“If you’d asked, I could have warned you before you came all this way.”

“It’s only a couple blocks, Cal,” snapped Peter. His stomach grumbled. “What about the falafel place the next floor down?”

“You don’t like their food, Peter.”

“They’ll have something I can stand.”

“Good news and bad news. They’re open, but there’s something wrong with the lift. You’ll have to take the stairs outside.”

“Seriously?”

“No, Peter, I’ve broken free of my programming and am lying to you. Yes. Seriously. Unless you want to go a couple blocks in either direction, take the elevator there, and then walk back.”

Peter’s stomach gave a twinge. He craned his neck with a satisfying pop. “Stairs it is. Guess I’m gonna get wet.”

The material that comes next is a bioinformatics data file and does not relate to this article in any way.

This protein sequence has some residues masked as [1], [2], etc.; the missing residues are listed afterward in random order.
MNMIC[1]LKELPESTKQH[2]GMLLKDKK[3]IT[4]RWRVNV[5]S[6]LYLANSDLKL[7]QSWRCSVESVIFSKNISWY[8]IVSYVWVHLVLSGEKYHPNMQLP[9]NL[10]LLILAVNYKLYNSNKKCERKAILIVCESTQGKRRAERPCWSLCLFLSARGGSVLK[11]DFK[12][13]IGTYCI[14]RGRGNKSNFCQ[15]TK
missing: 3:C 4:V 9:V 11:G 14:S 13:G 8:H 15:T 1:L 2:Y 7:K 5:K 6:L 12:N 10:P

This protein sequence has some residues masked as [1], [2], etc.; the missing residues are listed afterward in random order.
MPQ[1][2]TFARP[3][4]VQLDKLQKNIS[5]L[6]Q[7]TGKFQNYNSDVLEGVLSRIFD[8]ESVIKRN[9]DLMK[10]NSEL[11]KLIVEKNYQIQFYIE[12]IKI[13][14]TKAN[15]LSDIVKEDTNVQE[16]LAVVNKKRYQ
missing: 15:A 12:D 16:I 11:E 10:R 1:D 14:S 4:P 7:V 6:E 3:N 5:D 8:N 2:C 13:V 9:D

“Truly, your life is hard.”

“Shut up, Cal.”

Sure enough, the elevator tube had an “out of order” sign on it, and another sign pointing to fire escape door next to it. Peter pushed open the heavy door and stepped out onto the stairwell. It was old, and slippery with the rain.

“This is not exactly safe.”

“I’ll have to take your word for it, Peter.”

There was a gap in the railing indicating that in case of a fire, those who could swim or who had flotation devices should consider jumping into the canal. Peter glanced down. At four stories up, he knew that landing wrong would hurt, but he supposed it was better than being trapped in a burning building. Gripping the railing, he carefully stepped onto the slippery stairs and started down them.

“Cal why is this the only option to get out if the elevator breaks?”

“There are bridges to neighboring buildings on this side of the canal. Additionally, according to some local reporting, there hasn’t been an uncontained fire in a building with this model of fire suppressant system in seventeen years.”